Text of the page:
Vinny D’Anton didn’t fish, but heard from several anglers who did nothing in a discolored and rough surf. Those conditions may improve somewhat by the morning, but we’re in for a shift to northeast and rain on Monday.

South wind gave ocean stripers a day off

The huge stripers that have been giving anglers a hard time off the Jersey Shore got a day of rest today as the south wind appears to have kept almost all boaters in. I checked the pocket at Manasquan Inlet this morning and didn’t see any signs of fish though two small boats were spotted going out into a rough ocean.

I missed a good bite of small stripers in Point Pleasant Canal while doing that and just got there in time to release two. Castaways Tackle regular John released 11, and Joe Gale had caught nine. Since the rain held off this evening, I went back to the canal at dusk and ran into bass breaking on peanut bunkers and even some large bunkers. Only the usuual 20-to-24-inch bass hit my Z Man 6-inch white Swimmereez, but I ended up with 10 releases.

The forecast for Saturday includes strong west winds which will be alright for seaworthy boats that stay close to shore. The Jamaica from Brielle has cancelled its tuna trip due to the weather, and will instead sail at 7:30 a.m. for the big stripers.

Bob Matthews, at Fisherman’s Den in Belmar Marina, said bass up to 48 pounds have been caught on the party boats the last few days, and a 51-pounder was weighed at the northern store in Atlantic Highlands.  He heard of only one big bass from shore — a 48-pounder on a pencil popper at Spring Lake. He also noted good blackfishing in Shark River Inlet and big winter flounder off the Belmar docks.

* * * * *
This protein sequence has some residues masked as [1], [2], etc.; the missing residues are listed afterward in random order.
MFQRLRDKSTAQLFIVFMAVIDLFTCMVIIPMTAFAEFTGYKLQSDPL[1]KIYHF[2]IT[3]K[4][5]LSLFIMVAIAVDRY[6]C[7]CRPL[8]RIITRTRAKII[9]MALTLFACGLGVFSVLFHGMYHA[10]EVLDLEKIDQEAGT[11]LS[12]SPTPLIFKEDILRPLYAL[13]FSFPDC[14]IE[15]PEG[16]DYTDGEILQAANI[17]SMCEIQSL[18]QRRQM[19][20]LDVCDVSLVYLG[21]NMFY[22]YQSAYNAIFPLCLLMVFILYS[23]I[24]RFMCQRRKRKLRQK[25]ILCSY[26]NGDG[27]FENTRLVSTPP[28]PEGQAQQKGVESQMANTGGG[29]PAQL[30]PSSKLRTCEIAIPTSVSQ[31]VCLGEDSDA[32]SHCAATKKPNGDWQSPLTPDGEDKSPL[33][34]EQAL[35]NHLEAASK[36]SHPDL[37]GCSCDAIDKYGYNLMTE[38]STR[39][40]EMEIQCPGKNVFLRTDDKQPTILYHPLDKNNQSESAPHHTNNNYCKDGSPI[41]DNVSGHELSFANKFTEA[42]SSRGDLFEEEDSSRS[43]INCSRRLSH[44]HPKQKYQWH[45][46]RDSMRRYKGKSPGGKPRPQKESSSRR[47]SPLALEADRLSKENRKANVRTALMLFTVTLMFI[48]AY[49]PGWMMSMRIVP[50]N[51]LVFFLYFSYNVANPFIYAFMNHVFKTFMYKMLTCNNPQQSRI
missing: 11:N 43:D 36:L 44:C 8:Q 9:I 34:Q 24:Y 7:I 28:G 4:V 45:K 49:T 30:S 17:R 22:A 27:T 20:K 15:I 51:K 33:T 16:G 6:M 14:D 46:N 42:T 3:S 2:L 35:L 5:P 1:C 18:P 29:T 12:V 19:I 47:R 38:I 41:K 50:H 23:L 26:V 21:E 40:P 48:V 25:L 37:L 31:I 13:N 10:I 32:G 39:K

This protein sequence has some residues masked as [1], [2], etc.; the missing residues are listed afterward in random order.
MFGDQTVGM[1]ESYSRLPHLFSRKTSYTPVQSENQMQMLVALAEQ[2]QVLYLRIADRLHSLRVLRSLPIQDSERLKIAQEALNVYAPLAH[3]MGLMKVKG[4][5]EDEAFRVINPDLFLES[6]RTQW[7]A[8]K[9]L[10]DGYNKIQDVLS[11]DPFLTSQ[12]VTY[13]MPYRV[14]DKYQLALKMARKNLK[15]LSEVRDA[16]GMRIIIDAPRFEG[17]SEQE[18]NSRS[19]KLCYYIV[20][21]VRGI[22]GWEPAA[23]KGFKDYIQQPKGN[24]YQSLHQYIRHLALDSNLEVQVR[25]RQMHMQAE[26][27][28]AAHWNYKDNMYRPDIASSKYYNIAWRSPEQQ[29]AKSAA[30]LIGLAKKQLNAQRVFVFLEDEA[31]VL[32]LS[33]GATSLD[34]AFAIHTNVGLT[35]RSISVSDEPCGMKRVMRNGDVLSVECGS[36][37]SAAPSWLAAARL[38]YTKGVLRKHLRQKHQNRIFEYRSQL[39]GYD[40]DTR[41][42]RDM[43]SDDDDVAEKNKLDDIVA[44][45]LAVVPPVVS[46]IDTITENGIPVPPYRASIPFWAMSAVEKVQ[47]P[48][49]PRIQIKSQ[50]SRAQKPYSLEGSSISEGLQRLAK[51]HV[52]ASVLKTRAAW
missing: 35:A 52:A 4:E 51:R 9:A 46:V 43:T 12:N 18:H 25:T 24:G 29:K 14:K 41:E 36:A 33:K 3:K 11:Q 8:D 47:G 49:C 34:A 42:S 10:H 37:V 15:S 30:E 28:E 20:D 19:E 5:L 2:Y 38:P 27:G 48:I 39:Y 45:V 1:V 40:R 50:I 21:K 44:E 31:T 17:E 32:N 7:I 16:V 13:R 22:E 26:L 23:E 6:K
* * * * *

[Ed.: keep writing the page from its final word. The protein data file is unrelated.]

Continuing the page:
The Sea Hunter from Atlantic Highlands didn’t fish today, but only ended up Thursday with five bass boated plus a couple lost after having had two better days earlier in the week. There were some birds working on the way home, but the only bass-Tuesday-Sea Hunterbass jigged were from 18 to 23 inches. Photo is of Sea Hunter bass on Tuesday.

 

Trophy stripers close to port, but bad weather Friday

The Jersey Shore striper fleet ganged up on big stripers not too far offshore from Point Pleasant to Belmar today. Unfortunately, they may not be sailing on Friday due to a forecast of rain and south winds of 20-25 knots. bass-Queen maryThe action has been almost entirely on snagged bunkers, and all of the bass are large. Capt. Dave Riback reported a 43-pounder (above) on his Queen Mary from Point Pleasant. Almost all the action has been on snagged bunkers which are located in the same area as the bass. One was caught on a swim shad.

The Golden Eagle from Belmar had a similar report.

However, the word from the north was very different. Tank Matraxia and his Lyndhurst crew fished on Tagged Fish from Highlands but never had a hit all day in the N.Y. Harbor-Hudson River area that had produced stripers the previous two days. They had live bunkers and eels, but couldn’t give them away — and didn’t see anything caught in other boats. Capt. Chad Hacker ran all over the area and stayed out late in an attempt to break the ice.

Allen Riley started fishing the Sandy Hook surf in the dark after catching four school bass there a couple of days ago, but he never had a touch on a variety of lures.

Steve Mirande reported no life in the Bay Head surf this morning though there was lots of action offshore. He went to Point Pleasant Canal and managed one small bass on a Mullet Fly teaser.

I fished the canal in the morning and had only lost one small fish before starting my last ten casts after all hope is lost — and hooked a 21 1/2-inch striper on the seventh cast with a Z Mam 6-inch Swimmereez. I ended up catching four bass.

Jerry Lasko and Maren Toleno have been catching some school bass at dawn and dusk in the Seaside surf, but the Wednesday evening south wind killed that bite — though Maren still managed one bass.

 

 

 

 

 

 

 

 

 

 

 

 

 

 

 

 

 

 

 

 

n